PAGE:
JSON Web Encryption

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JSON Web Encryption
JSON Web Encryption (JWE)
Year started16 January 2012 (2012-01-16)
First published16 January 2012 (2012-01-16)
Latest versionMay 2015
  • Michael Jones
  • Joe Hildebrand
DomainEncryption, authentication

JSON Web Encryption (JWE) is an IETF standard providing a standardised syntax for the exchange of encrypted data, based on JSON and Base64.[1] It is defined by RFC 7516. Along with JSON Web Signature (JWS), it is one of the two possible formats of a JWT (JSON Web Token). JWE forms part of the JavaScript Object Signing and Encryption (JOSE) suite of protocols.[2]


In March 2017, a serious flaw was discovered in many popular implementations of JWE, the invalid curve attack.[3]

One implementation of an early (pre-finalised) version of JWE also suffered from Bleichenbacher’s attack.[4]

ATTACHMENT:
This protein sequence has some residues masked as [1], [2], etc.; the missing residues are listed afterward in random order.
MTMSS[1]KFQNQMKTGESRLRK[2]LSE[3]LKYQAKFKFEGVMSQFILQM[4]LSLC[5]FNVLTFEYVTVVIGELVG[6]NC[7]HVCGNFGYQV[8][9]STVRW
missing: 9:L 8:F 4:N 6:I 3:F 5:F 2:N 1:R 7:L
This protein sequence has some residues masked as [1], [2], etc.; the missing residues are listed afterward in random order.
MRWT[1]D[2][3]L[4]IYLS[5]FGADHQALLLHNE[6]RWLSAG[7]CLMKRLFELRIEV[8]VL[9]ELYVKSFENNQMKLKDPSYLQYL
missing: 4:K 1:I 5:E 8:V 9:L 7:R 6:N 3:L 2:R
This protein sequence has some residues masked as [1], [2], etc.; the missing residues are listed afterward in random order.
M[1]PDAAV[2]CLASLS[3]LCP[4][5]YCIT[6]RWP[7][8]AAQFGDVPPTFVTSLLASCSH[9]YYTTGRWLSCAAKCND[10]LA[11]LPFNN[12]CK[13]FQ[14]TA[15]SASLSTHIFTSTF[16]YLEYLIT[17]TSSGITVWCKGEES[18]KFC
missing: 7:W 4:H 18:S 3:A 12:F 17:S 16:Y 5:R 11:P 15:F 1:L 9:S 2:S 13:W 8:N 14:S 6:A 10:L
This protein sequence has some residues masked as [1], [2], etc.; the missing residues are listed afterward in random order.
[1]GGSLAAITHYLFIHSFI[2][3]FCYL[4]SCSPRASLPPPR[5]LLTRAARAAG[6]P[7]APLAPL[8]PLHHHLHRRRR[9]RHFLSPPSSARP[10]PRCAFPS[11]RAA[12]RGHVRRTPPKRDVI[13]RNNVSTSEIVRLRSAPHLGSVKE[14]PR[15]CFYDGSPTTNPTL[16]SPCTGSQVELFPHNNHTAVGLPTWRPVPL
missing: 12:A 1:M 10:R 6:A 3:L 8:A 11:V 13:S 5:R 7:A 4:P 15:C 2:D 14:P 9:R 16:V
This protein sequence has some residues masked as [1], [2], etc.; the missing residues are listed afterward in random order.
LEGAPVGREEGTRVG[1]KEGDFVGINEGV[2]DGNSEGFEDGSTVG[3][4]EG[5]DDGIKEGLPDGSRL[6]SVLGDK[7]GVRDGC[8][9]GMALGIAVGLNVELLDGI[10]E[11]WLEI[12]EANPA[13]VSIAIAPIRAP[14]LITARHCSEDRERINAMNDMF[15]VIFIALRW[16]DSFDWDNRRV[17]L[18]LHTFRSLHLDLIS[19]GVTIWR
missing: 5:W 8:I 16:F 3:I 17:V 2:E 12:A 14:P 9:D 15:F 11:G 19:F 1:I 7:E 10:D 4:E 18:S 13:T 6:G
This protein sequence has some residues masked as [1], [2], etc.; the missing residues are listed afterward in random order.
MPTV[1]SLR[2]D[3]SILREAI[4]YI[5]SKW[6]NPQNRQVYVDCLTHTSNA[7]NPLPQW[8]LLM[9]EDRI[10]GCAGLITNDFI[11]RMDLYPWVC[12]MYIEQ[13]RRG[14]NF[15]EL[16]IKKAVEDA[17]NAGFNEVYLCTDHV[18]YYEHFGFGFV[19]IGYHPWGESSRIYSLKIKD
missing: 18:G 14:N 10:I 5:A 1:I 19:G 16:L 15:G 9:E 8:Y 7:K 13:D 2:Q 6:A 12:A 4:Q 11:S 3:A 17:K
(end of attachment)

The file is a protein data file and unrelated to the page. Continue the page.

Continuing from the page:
1. ^ Ng, Alex Chi Keung (26 January 2018). Contemporary Identity and Access Management Architectures: Emerging Research and Opportunities. IGI Global. p. 215. ISBN 978-1-5225-4829-4. JWE is a means of representing encrypted content using JSON data structures.
  2. ^ Fontana, John (January 21, 2013). "Developers getting JSON-based options for enterprise authentication | ZDNet". ZDNet. Retrieved 2018-06-08.
  3. ^ Rashid, Fahmida (27 March 2017). "Critical flaw alert! Stop using JSON encryption". InfoWorld. Retrieved 8 June 2018.
  4. ^ Jager, Tibor; Schinzel, Sebastian; Somorovsky, Juraj (2012), "Bleichenbacher's Attack Strikes again: Breaking PKCS#1 v1.5 in XML Encryption", Computer Security – ESORICS 2012, Springer Berlin Heidelberg, pp. 752–769, CiteSeerX, doi:10.1007/978-3-642-33167-1_43, ISBN 9783642331664, Beyond XML Encryption, the recent JSON Web Encryption (JWE) specification prescribes PKCS#1 v1.5 as a mandatory cipher. This specification is under development and at the time of writing there existed only one implementation following this specification. We verified that this implementation was vulnerable to two versions of the Bleichenbacher's attack: the direct attack based on error messages and the timing-based attack.